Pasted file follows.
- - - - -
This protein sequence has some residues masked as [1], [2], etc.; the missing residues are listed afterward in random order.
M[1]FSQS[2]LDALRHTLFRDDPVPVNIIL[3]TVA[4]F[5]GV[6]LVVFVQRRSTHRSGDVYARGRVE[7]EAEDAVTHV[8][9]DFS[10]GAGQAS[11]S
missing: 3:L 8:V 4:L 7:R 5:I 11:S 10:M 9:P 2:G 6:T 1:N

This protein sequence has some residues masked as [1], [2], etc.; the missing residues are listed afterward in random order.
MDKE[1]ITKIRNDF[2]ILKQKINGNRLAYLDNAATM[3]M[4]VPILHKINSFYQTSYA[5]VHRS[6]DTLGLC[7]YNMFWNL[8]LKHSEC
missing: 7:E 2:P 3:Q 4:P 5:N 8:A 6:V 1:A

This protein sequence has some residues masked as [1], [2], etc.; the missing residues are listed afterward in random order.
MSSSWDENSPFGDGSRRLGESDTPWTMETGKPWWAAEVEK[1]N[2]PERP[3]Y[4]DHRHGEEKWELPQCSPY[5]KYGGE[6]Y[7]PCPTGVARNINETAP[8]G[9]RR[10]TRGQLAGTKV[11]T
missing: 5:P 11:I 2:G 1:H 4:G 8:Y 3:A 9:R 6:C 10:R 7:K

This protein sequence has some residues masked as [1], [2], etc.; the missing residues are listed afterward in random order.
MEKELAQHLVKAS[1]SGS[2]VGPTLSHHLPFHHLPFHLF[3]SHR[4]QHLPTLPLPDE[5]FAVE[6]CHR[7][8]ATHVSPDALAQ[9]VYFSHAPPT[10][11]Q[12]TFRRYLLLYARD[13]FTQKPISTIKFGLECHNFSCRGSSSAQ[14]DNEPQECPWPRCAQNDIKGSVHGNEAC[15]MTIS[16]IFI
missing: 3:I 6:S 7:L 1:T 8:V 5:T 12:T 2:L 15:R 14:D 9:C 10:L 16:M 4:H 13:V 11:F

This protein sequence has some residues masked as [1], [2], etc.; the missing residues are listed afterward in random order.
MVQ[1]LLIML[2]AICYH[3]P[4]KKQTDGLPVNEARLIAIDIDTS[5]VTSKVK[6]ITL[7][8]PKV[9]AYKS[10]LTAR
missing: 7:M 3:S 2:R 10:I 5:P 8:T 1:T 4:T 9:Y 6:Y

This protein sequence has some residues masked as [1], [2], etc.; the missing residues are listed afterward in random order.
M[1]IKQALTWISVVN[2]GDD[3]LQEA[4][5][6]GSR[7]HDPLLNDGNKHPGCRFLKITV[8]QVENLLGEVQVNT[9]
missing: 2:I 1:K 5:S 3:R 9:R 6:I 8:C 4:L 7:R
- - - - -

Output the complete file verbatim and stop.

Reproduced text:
This protein sequence has some residues masked as [1], [2], etc.; the missing residues are listed afterward in random order.
M[1]FSQS[2]LDALRHTLFRDDPVPVNIIL[3]TVA[4]F[5]GV[6]LVVFVQRRSTHRSGDVYARGRVE[7]EAEDAVTHV[8][9]DFS[10]GAGQAS[11]S
missing: 3:L 8:V 4:L 7:R 5:I 11:S 10:M 9:P 2:G 6:T 1:N

This protein sequence has some residues masked as [1], [2], etc.; the missing residues are listed afterward in random order.
MDKE[1]ITKIRNDF[2]ILKQKINGNRLAYLDNAATM[3]M[4]VPILHKINSFYQTSYA[5]VHRS[6]DTLGLC[7]YNMFWNL[8]LKHSEC
missing: 7:E 2:P 3:Q 4:P 5:N 8:A 6:V 1:A

This protein sequence has some residues masked as [1], [2], etc.; the missing residues are listed afterward in random order.
MSSSWDENSPFGDGSRRLGESDTPWTMETGKPWWAAEVEK[1]N[2]PERP[3]Y[4]DHRHGEEKWELPQCSPY[5]KYGGE[6]Y[7]PCPTGVARNINETAP[8]G[9]RR[10]TRGQLAGTKV[11]T
missing: 5:P 11:I 2:G 1:H 4:G 8:Y 3:A 9:R 6:C 10:R 7:K

This protein sequence has some residues masked as [1], [2], etc.; the missing residues are listed afterward in random order.
MEKELAQHLVKAS[1]SGS[2]VGPTLSHHLPFHHLPFHLF[3]SHR[4]QHLPTLPLPDE[5]FAVE[6]CHR[7][8]ATHVSPDALAQ[9]VYFSHAPPT[10][11]Q[12]TFRRYLLLYARD[13]FTQKPISTIKFGLECHNFSCRGSSSAQ[14]DNEPQECPWPRCAQNDIKGSVHGNEAC[15]MTIS[16]IFI
missing: 3:I 6:S 7:L 1:T 8:V 5:T 12:T 2:L 15:R 14:D 9:C 10:L 16:M 4:H 13:V 11:F

This protein sequence has some residues masked as [1], [2], etc.; the missing residues are listed afterward in random order.
MVQ[1]LLIML[2]AICYH[3]P[4]KKQTDGLPVNEARLIAIDIDTS[5]VTSKVK[6]ITL[7][8]PKV[9]AYKS[10]LTAR
missing: 7:M 3:S 2:R 10:I 5:P 8:T 1:T 4:T 9:Y 6:Y

This protein sequence has some residues masked as [1], [2], etc.; the missing residues are listed afterward in random order.
M[1]IKQALTWISVVN[2]GDD[3]LQEA[4][5][6]GSR[7]HDPLLNDGNKHPGCRFLKITV[8]QVENLLGEVQVNT[9]
missing: 2:I 1:K 5:S 3:R 9:R 6:I 8:C 4:L 7:R